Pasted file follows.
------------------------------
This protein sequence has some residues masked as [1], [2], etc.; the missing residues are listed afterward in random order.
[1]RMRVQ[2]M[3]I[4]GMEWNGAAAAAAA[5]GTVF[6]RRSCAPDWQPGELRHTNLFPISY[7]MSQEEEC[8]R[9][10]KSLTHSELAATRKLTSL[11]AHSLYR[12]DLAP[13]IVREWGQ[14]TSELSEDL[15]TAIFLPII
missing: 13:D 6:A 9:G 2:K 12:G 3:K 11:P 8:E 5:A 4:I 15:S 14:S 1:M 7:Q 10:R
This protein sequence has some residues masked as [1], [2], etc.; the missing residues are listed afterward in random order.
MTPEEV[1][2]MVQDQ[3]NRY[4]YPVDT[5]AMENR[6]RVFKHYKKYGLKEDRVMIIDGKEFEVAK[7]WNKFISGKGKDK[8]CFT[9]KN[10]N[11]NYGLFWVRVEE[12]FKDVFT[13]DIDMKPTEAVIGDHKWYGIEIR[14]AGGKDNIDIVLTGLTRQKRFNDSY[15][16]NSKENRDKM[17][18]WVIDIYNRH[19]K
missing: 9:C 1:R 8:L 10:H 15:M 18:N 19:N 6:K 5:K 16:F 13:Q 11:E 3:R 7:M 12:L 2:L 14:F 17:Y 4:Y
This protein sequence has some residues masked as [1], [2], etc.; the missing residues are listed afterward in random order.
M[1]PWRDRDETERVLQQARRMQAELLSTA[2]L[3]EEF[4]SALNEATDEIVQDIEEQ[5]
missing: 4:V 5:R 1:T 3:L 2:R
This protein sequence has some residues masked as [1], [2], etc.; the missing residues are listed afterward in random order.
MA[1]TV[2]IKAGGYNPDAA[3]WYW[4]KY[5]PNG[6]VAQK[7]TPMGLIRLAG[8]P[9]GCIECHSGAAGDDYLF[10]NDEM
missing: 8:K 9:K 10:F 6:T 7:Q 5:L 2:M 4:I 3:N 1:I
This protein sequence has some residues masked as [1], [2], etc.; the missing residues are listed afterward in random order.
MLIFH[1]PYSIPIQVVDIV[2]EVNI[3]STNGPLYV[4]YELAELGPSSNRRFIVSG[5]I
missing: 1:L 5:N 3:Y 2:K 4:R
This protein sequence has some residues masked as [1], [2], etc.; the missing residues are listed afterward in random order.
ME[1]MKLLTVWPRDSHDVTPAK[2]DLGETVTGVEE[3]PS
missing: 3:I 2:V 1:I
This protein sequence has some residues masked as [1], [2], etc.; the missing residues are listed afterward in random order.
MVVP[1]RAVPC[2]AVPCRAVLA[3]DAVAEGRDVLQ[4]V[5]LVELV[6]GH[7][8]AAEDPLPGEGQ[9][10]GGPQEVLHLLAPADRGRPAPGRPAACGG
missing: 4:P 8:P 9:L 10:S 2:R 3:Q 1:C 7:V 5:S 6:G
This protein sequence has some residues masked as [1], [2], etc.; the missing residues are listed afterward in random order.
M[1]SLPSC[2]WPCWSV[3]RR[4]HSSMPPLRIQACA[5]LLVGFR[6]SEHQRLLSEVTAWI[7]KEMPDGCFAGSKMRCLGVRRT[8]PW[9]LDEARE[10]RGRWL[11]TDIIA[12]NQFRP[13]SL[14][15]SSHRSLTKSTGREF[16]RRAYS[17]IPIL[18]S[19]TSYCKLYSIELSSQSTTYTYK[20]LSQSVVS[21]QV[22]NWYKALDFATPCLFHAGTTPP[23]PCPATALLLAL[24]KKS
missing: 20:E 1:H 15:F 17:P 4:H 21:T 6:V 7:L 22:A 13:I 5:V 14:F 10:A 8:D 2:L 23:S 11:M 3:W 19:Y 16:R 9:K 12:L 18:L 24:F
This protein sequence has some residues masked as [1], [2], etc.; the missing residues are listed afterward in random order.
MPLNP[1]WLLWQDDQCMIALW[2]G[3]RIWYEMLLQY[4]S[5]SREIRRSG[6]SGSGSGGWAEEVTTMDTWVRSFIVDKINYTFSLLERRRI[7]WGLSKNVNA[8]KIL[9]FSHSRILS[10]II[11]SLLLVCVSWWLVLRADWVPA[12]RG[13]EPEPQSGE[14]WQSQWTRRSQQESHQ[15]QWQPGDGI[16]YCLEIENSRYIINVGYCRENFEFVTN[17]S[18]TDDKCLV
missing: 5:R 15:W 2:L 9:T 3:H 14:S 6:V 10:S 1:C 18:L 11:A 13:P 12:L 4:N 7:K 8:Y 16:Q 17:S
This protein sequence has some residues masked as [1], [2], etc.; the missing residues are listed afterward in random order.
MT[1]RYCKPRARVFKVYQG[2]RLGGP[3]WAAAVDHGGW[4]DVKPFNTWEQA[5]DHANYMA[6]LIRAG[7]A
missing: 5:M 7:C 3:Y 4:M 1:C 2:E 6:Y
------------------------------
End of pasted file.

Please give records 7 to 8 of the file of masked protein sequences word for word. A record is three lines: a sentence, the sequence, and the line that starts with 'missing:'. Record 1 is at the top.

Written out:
This protein sequence has some residues masked as [1], [2], etc.; the missing residues are listed afterward in random order.
MVVP[1]RAVPC[2]AVPCRAVLA[3]DAVAEGRDVLQ[4]V[5]LVELV[6]GH[7][8]AAEDPLPGEGQ[9][10]GGPQEVLHLLAPADRGRPAPGRPAACGG
missing: 4:P 8:P 9:L 10:S 2:R 3:Q 1:C 7:V 5:S 6:G
This protein sequence has some residues masked as [1], [2], etc.; the missing residues are listed afterward in random order.
M[1]SLPSC[2]WPCWSV[3]RR[4]HSSMPPLRIQACA[5]LLVGFR[6]SEHQRLLSEVTAWI[7]KEMPDGCFAGSKMRCLGVRRT[8]PW[9]LDEARE[10]RGRWL[11]TDIIA[12]NQFRP[13]SL[14][15]SSHRSLTKSTGREF[16]RRAYS[17]IPIL[18]S[19]TSYCKLYSIELSSQSTTYTYK[20]LSQSVVS[21]QV[22]NWYKALDFATPCLFHAGTTPP[23]PCPATALLLAL[24]KKS
missing: 20:E 1:H 15:F 17:P 4:H 21:T 6:V 7:L 22:A 13:I 5:V 14:F 10:A 8:D 2:L 23:S 11:M 3:W 19:Y 16:R 9:K 12:L 18:L 24:F